Katy Balls

MPs have their holidays cancelled – but will they have anything to do?

MPs have their holidays cancelled – but will they have anything to do?
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After much speculation, Andrea Leadsom has confirmed that the February recess will be cancelled. This means that – in theory – MPs will be deprived of any ski holidays scheduled for the week of 18 February. It's still up in the air what Commons business – if any – will take place that week given that Parliament is in a state of deadlock. However, the view was that regardless of Brexit progress, it would be an incredibly bad look for MPs to trot off on holiday at the time of an approaching constitutional crisis.

So, will they have anything to do? The problem is the government does have a lot of Brexit legislation it needs to pass in order for the UK to leave the EU at the end of March – but the bulk of this legislation cannot be passed because the government does not have a Brexit deal. It follows that at the moment, the word in government is that it will be a one-line whip for the week. That means MPs wouldn't actually have to be in the Commons for votes – and some might choose to stay in their constituencies. However, it's very much a moving picture. Should May manage to get a deal, it could be all hands on deck and a three-line whip be put in place. As one minister put it, 'it also won't be a good look if MPs are in Parliament unable to vote on anything.'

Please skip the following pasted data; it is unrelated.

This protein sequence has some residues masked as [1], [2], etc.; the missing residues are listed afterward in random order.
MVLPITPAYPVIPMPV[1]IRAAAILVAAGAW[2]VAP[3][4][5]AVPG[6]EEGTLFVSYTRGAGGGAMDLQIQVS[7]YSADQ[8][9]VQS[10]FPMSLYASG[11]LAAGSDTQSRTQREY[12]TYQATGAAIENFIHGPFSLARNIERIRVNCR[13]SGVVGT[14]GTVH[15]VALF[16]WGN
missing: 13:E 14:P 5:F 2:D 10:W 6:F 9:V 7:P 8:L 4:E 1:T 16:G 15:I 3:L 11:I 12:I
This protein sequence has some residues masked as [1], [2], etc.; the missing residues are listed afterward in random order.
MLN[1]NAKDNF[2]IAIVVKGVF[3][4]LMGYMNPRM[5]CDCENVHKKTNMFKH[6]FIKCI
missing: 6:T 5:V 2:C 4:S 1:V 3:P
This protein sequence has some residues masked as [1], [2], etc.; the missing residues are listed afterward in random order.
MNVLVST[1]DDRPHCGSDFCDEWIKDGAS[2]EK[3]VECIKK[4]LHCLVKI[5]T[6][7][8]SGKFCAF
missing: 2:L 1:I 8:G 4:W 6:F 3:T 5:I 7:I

The decision comes after Jeremy Hunt used an interview on Today this morning to say that Article 50 could have to be extended. The Foreign Secretary's point was that there is a lot of 'critical legislation' that needs to be passed before 29 March if a deal is approved:

'It is true that if we ended up approving a deal in the days before the 29 March, then we might need some extra time to pass critical legislation. But if we are able to make progress sooner then that might not be necessary.'

It follows that how much business there is for MPs to do the week their holiday has been cancelled depends a lot on whether they can actually unite around a Brexit plan. Without that, the paralysis looks set to continue – and some may choose to head to the slopes anyway.